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Preventing Pregnancy Discrimination Claims

 Posted on June 14, 2024 in Business Law

CT employment lawyerPregnant women who work are afforded a lot of legal protections in Connecticut. An employer who fails to provide reasonable accommodations to pregnant workers or fires a pregnant worker without good cause unrelated to her pregnancy may face costly litigation. However, accommodating a pregnant employee who has a lot of restrictions or needs to take a long leave of absence due to complications can be difficult, especially for small companies with few employees. It is best for employers to have policies in place before the need to accommodate pregnant workers arises. A knowledgeable Metro New York Area employment law attorney can help you create set, lawful policies and navigate any situations that may arise.

Understanding Your Obligations Toward Pregnant Employees

As an employer, you must provide reasonable accommodations for pregnant employees who need them. For example, if a pregnant woman’s doctor has instructed her to eat small meals every few hours due to severe nausea, a reasonable accommodation may be allowing her to have snacks at her desk or to take short breaks to eat throughout the day. You cannot require her to provide medical documentation of her need for accommodation.

An accommodation is not considered reasonable if it causes the employer undue hardship. For example, assume your employee’s main job duties are unloading supply trucks and restocking shelves. Her doctor tells her she cannot lift more than five pounds. Your employee cannot perform her job functions at all. Unless there is another position you can move her too easily, you may not be able to reasonably accommodate her restrictions.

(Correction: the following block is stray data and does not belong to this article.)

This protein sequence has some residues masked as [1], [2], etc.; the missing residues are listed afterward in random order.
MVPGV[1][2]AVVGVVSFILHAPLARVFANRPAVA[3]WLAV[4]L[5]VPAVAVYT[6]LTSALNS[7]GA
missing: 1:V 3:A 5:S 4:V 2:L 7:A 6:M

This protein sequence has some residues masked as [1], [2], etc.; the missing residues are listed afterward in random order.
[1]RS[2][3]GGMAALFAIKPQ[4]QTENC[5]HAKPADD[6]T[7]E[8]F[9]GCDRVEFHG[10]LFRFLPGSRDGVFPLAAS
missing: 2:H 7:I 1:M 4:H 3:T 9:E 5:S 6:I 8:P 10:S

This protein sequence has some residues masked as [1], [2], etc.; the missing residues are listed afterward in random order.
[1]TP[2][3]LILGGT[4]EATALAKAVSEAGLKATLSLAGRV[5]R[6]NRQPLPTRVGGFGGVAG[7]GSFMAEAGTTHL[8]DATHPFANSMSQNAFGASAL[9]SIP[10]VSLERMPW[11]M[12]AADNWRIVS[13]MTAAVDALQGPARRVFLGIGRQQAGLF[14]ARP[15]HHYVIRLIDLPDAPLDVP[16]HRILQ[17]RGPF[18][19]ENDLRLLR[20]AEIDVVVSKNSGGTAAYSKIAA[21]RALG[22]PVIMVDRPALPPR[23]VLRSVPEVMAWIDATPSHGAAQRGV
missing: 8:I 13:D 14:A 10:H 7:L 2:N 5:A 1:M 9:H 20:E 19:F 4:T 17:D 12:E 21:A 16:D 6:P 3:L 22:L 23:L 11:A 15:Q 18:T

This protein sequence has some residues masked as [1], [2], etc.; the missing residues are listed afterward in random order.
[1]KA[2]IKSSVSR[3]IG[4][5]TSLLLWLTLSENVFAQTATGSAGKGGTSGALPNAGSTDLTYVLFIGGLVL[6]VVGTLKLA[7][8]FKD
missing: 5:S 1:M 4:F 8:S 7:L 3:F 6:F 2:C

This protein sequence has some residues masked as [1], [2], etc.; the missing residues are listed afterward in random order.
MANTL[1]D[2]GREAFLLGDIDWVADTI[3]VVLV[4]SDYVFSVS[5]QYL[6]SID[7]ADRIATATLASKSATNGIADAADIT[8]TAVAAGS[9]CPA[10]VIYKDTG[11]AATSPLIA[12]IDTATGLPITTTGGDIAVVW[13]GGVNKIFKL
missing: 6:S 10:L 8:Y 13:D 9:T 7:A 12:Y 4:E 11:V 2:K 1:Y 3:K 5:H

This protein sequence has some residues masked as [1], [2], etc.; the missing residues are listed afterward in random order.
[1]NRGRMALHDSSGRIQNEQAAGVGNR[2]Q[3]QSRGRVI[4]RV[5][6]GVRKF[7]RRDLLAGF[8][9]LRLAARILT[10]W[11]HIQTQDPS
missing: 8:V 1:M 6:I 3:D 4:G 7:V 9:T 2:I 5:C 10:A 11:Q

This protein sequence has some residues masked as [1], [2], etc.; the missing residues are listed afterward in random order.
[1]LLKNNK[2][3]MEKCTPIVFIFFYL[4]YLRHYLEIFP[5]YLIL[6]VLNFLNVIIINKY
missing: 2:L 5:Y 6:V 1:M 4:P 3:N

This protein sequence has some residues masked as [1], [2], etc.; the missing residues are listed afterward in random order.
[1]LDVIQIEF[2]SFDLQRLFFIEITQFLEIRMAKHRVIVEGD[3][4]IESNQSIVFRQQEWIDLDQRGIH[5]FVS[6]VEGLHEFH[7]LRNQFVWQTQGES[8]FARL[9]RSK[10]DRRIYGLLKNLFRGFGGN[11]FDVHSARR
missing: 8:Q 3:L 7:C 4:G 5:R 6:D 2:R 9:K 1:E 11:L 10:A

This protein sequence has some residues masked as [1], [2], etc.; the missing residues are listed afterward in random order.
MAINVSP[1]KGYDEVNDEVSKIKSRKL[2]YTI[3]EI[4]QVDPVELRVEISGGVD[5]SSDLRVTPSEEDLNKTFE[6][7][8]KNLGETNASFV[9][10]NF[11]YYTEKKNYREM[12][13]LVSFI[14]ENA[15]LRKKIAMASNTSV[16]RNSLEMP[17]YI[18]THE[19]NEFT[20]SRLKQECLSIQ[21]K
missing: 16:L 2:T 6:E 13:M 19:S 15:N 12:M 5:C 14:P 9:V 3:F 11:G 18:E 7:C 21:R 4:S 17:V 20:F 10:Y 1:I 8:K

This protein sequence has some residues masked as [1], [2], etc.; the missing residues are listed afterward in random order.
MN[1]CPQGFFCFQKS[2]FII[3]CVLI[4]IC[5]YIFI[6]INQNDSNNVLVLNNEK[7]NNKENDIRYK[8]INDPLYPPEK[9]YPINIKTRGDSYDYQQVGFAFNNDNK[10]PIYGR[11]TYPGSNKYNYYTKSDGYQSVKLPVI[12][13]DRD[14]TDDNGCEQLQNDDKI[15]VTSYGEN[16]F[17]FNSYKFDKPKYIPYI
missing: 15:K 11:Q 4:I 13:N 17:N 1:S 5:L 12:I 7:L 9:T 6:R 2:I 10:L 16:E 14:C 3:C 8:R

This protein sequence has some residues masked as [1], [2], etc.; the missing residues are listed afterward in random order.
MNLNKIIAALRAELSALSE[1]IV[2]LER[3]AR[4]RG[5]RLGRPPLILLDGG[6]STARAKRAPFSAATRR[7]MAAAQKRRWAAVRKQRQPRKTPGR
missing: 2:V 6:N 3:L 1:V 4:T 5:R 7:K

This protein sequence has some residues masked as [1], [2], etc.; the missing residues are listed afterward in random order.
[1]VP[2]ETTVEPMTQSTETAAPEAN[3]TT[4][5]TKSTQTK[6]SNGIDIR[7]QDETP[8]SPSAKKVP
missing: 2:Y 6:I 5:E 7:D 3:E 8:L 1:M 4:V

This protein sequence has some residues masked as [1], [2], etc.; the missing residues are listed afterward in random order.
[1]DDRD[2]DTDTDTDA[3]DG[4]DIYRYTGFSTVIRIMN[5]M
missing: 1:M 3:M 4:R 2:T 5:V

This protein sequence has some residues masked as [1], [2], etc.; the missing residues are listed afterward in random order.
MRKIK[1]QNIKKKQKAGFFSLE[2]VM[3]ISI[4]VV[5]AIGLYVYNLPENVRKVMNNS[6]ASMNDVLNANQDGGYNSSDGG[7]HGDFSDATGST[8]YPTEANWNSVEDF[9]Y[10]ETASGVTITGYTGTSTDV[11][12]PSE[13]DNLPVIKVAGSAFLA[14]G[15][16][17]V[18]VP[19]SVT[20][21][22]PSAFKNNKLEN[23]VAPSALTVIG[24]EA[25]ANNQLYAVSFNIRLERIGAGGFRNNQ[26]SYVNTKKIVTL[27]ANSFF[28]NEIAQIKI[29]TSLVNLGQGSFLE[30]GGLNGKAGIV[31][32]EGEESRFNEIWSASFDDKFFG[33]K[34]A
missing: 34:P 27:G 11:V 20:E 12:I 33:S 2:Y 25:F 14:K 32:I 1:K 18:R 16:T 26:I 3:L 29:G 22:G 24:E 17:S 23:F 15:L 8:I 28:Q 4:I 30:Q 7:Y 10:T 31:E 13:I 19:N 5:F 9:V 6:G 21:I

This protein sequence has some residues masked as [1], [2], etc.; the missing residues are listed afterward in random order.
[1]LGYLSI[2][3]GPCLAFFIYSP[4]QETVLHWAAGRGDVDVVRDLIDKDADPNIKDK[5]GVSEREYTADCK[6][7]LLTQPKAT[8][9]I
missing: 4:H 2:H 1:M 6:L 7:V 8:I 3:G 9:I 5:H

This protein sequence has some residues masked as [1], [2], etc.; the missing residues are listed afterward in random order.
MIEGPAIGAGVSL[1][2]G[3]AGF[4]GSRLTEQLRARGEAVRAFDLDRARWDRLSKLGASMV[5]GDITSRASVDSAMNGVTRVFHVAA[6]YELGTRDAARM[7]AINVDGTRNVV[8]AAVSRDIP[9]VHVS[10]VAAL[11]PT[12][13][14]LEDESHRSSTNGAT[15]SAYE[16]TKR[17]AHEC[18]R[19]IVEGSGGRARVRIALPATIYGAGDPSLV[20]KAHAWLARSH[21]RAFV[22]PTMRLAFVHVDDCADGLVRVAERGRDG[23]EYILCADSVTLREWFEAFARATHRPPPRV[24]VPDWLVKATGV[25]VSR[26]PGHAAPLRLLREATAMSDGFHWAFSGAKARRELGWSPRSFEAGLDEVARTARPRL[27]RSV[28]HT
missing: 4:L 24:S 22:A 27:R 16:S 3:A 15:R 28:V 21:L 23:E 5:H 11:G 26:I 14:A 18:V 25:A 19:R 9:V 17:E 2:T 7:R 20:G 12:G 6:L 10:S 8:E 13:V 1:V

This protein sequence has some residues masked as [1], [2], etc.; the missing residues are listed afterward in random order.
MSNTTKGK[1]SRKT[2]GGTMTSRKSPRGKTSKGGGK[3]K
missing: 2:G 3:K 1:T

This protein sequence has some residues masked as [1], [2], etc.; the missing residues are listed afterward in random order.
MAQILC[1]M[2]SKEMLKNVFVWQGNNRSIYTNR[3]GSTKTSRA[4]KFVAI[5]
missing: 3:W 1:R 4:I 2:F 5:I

You must also provide reasonable leaves of absence if your employee experiences a pregnancy-related disability and when she gives birth. For example, if your employee is placed on bed rest due to preeclampsia and cannot do her job from home, you would need to allow a leave of absence. When your employee has her baby, she is entitled to six weeks of maternity leave after a standard delivery or eight weeks if she has a surgical delivery.

You cannot force your employee to take a leave of absence if a reasonable accommodation can be made that would allow her to keep working. For example, say that your employees wear custom-made uniforms. Your uniform supplier does not offer maternity sizes. Instead of forcing your employee to take a leave of absence when she can no longer wear the uniform pants, you should allow her to wear her own pants in a color similar to the color of your uniform pants.

Contact a Greenwich, CT Employment Law Attorney

Ivey, Barnum & O'Mara, LLC is committed to helping employers navigate their responsibilities toward employees to avoid lawsuits and discrimination claims. Our reliable Metro New York Area employer representation lawyers have held numerous prestigious positions as lawmakers and leaders of attorney organizations. Contact us at 203-661-6000 for a complimentary consultation.

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